Art, nature and history: walking through Paseo del Prado

Paseo del Prado is one of the most vibrant boulevards in Madrid. The history of this broad avenue goes back to the late 16th century, when Madrid was declared the capital of the kingdom at the expense of Toledo. Under the reign of Philip II of Spain, the city began to shine with a light it has not lost since. It was his idea to turn this area—formerly known as Prado Viejo or “old field”, due to the fields that used to spread eastwards—into a place for walks and leisure. They planted a row of trees there and, little by little, the monuments we can admire today populated the avenue

An emperor and a Roman god

Prado Museum

Prado Museum. | Shutterstock

Our walk through Paseo del Prado might start at the square of Charles V, Holy Roman Emperor—best known as the roundabout of Atocha. In fact, there lies the famous train station of Atocha, which has been active since 1851. This square stands out for the social life always gathering around it

Moving north, the Royal Botanical Garden of Madrid awaits us between nature and history. Ferdinand VI founded it in 1755, in the grove of Migas Calientes, near the river Manzanares. However, Charles III of Spain relocated it almost thirty years later. Back then, they were building the Museum of Natural Sciences, which would eventually become the current Prado Museum. Moreover, in honor of this monarch, they built the beautiful gate of Charles III, which is facing the boulevard and we can still admire today.

Prado Museum

Prado Museum. | Shutterstock

The Prado Museum is not only one of the main attractions of the avenue, not even of Madrid: it is one of the most important landmarks of the art scene worldwide. The Royal Painting and Sculpture Museum, as they first named it, opened in November 1819. It still keeps the most comprehensive collection of Spanish art in the world, as well as many exhibitions that take us to different countries, continents, and centuries.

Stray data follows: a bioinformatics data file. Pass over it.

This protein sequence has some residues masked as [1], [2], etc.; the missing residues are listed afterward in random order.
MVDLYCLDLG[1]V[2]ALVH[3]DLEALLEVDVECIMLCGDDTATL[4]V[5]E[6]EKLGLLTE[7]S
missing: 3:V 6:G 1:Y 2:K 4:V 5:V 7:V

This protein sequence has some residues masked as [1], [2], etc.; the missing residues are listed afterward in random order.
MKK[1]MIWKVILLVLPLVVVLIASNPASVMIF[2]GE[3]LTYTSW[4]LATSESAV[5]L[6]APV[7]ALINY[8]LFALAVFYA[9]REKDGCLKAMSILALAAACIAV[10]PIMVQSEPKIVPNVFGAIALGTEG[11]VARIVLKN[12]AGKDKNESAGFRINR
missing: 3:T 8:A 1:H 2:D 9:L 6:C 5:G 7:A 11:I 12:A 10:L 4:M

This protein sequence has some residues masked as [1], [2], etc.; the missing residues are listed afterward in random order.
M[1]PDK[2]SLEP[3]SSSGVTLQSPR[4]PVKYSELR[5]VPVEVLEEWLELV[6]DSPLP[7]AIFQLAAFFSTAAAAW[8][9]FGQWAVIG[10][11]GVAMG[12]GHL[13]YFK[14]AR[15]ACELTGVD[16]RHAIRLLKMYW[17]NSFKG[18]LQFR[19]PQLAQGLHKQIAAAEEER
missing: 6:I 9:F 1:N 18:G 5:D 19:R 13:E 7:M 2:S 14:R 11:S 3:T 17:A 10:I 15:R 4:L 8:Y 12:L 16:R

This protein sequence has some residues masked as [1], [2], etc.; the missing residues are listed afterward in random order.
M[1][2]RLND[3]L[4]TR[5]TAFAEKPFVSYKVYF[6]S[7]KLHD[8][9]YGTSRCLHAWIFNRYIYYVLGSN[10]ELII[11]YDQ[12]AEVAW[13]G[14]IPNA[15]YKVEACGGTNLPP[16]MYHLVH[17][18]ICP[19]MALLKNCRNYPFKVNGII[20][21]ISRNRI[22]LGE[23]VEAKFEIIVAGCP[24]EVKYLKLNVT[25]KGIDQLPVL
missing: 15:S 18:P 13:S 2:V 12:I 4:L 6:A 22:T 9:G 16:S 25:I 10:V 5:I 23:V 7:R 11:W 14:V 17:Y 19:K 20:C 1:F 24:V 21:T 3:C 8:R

The Fountain of Neptune, standing in front of the museum, marks the end of the first section of this tour. This sculpture was commissioned to Juan Pascual de Mena, but he died before he could finish it. It is said that his disciple, José Arias, was the one in charge to do it. From the rock emerges a shell-shaped carriage with Neptune riding on it. The carriage has two hippocampi, mythological creatures that are usually linked to the Roman god. This is one of the most iconic sculptures of Madrid, and it was finished in 1786. 

Under the protection of goddess Cybele

Fountain of Neptune

Fountain of Neptune. | Shutterstock

After the Fountain of Neptune, we will visit one of the most emblematic monuments in the city. The Monument to the Fallen for Spain (originally in Spanish, “Monumento a los Caídos por España”) honors the Spanish soldiers that died on 2 May 1808 defending the capital against the invasion of the troops of Napoleon, marking the beginning of the Peninsular War. 

The first stone of the Monument to the Fallen for Spain was placed in 1821, but it was not inaugurated until 1840, at the exact place where the French General Murat ordered the execution of several citizens of Madrid. The architect behind this monument was Isidro González Velázquez. 

On another note, the Thyssen-Bornemisza Museum was founded in 1992, and its art collection includes all the works the family of the same name gathered through seven decades. There are more than 1000 pieces that go from the Middle Ages to the late 20th century, with temporary exhibitions that allow us to keep in touch with history. It is a must-see for those who are interested in art. 

Fountain of Cybele

Fountain of Cybele. | Shutterstock

We should also stop and admire the fountain of Apollo, commissioned by the royal family with the aim of depicting the values of the Age of Enlightenment from the late 18th century. After a construction that lasted for more than twenty years, it was finally inaugurated in 1802. It is one of the most remarkable instances of Neoclassical art in Spain

Nevertheless, at the end of the day, only the Fountain of Cybele will attract all eyes. It used to face the Fountain of Neptune, but they relocated it at the end of the 19th century. Originally, it had two pipes that supplied the city with water. The architect who designed it was Ventura Rodríguez, although he was not the only one that worked on the project. Just like the Fountain of Neptune, it is one of the most symbolic elements of the city, and the end of this walk through a priceless World Heritage Site in Madrid.

You can also read this article in the Feeling Madrid page of the Community of Madrid.

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